Most of us assume cats are, for lack of a better term, “night owls.” Maybe you’ve seen cats wandering your neighborhood late at night, hunting for prey or even entertainment. Maybe the cat you brought home is bouncing off the walls at all hours of the night. There are many reasons to believe cats are nocturnal, but surprise! They technically aren’t.
Cats are actually crepuscular, which means they tend to be most active during dusk and dawn hours. Those tend to be the times of day when a cat’s prey is most available, so their waking hours are an evolutionary trait.
Cats, and the wild cats they descend from, are considered specialized hunters, which means they only hunt for prey a few hours a day. The rest of the day can be a pretty leisurely experience as cats sleep on average 16-20 hours per day (add that to the list of reasons to be jealous of your cat).
Another reason cats tend to play during the evening hours is because of their exceptional vision. While they cannot see in total darkness, cats can still see with just 1/6 of the light we humans need to see. Cat eyes have a slight shiny green hue, which is known as the tapetum lucidum. The tapetum lucidum is a layer behind your cat’s retina that reflects the light entering the eye. This means cats can powerfully reflect a small amount of light in a room, such as from the streetlights outside or a nightlight, and use that light to see the space around them.
While cats who live with humans can adopt their owner’s sleeping habits, or something close to them, they still might wake up a bit earlier than you prefer. Your cat can be taught to sleep when you’re asleep at night with a few simple steps.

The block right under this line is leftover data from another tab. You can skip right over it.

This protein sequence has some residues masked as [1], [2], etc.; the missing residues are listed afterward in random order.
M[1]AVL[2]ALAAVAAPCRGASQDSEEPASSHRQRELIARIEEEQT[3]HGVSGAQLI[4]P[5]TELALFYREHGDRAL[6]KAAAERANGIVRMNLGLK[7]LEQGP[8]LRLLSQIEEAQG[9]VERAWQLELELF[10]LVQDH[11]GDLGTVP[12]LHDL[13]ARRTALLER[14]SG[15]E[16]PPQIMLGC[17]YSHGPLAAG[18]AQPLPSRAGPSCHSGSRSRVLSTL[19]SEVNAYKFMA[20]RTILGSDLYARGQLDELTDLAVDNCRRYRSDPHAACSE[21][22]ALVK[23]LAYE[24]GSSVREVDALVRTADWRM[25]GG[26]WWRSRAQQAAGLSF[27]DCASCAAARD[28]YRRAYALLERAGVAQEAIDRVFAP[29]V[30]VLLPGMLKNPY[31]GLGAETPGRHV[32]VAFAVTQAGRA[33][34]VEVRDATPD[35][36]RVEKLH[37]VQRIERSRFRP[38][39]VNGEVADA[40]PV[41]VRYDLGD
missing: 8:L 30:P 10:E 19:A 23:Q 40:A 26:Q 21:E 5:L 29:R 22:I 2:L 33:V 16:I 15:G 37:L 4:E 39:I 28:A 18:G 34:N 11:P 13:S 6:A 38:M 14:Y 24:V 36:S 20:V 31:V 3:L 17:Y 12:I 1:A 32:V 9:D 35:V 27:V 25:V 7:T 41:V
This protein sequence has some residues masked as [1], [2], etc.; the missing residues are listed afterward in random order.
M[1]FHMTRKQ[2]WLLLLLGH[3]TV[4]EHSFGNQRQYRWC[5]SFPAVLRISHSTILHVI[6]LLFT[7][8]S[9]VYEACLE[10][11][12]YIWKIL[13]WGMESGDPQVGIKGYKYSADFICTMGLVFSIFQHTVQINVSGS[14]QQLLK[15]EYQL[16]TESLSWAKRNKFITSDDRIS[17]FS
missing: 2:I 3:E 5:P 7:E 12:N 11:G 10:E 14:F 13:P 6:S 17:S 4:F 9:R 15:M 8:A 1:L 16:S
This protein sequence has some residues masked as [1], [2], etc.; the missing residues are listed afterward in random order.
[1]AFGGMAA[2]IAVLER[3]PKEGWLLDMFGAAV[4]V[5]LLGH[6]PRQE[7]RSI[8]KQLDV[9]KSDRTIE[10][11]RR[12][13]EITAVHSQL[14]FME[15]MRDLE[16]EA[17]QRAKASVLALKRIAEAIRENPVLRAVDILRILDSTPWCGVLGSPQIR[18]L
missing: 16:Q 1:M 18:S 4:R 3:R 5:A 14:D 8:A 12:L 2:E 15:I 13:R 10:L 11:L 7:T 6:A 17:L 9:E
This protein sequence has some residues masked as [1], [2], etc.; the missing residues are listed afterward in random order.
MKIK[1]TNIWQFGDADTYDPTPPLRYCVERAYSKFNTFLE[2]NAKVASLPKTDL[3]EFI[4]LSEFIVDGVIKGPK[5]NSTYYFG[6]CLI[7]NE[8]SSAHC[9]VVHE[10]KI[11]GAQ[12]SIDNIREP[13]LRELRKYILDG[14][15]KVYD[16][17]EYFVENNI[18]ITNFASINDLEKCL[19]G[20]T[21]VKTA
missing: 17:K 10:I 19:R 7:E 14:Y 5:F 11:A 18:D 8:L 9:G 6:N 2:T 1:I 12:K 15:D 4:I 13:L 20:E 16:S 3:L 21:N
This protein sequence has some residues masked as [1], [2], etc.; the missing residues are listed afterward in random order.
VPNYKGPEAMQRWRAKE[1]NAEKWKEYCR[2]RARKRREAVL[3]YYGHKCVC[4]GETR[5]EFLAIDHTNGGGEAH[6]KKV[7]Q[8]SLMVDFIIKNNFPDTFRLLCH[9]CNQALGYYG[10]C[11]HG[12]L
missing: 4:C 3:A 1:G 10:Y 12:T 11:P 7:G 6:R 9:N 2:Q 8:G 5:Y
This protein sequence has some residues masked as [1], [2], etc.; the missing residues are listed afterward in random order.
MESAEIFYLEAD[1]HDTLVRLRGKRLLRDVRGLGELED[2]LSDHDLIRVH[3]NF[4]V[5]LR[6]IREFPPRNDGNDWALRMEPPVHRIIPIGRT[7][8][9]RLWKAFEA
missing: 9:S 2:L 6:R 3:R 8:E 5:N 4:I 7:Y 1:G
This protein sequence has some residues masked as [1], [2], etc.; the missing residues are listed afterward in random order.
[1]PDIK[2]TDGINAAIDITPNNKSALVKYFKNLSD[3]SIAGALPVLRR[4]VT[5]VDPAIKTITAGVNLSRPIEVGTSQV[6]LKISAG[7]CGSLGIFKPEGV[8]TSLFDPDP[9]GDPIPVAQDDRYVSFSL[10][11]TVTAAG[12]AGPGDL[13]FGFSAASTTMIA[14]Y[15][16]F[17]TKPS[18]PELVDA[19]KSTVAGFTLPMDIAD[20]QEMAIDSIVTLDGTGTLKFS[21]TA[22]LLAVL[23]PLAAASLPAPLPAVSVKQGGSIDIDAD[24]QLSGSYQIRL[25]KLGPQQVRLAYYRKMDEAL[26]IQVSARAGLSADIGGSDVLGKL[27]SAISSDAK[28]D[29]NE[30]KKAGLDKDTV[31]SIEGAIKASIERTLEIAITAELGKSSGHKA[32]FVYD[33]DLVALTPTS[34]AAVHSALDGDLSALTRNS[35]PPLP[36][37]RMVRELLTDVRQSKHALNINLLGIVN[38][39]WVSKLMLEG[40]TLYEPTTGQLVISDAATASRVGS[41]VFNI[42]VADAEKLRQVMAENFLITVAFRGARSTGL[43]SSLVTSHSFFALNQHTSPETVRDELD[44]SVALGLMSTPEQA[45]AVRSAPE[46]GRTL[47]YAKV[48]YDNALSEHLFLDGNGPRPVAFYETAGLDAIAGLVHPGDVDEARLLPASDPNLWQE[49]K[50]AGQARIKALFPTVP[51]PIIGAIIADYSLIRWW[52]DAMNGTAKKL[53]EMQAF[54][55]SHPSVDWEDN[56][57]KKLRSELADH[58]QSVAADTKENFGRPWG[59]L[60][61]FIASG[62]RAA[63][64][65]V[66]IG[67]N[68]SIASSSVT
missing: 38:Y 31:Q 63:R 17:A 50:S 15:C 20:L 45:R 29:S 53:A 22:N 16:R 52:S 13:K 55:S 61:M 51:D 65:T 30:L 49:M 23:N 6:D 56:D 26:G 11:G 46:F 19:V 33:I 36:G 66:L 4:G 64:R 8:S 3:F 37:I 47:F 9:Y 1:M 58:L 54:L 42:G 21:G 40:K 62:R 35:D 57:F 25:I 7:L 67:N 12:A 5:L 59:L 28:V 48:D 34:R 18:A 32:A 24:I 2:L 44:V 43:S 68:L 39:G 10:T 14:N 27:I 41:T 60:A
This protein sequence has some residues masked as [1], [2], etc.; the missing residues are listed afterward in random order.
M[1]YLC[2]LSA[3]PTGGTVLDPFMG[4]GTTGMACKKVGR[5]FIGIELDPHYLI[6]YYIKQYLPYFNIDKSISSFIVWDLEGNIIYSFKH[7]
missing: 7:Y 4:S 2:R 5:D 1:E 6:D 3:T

1. Dinner time!
Because cats are most active around feeding time, it’s important to schedule their dining habits to align with your preferred sleeping habits. Feed your cat their biggest meal of the day about thirty minutes before you want to go to sleep, so they can exhaust all their running, meowing and other antics.
2. Don’t engage.
No matter how adorable he might be, it’s important that you not engage in your cat’s pleas for attention at night if you’re trying to train him to sleep during that time. If your cat gets a response, he will keep it up and never learn. Even just yelling at him or pushing him off the bed will be interpreted as a response by your cat.
3. Work off their energy during the day.
Your cat does have a lot of energy though, especially if he’s young. Make sure you’re playing with him throughout the day. Prioritize playtime with toys or a laser pointer so your cat can work off some of that energy during waking hours and hopefully sleep more soundly throughout the night.
Remember: if your cat does tend to sleep through the night and suddenly begins waking you up loudly at odd hours, it could be a sign of a health condition. Hyperthyroidism, for example, often causes cats to become much more active than normal. If your cat is making a lot of noise at night, it could also be because he’s in pain that makes it hard for him to sleep. Check with your vet to make sure your kitty is in good shape.
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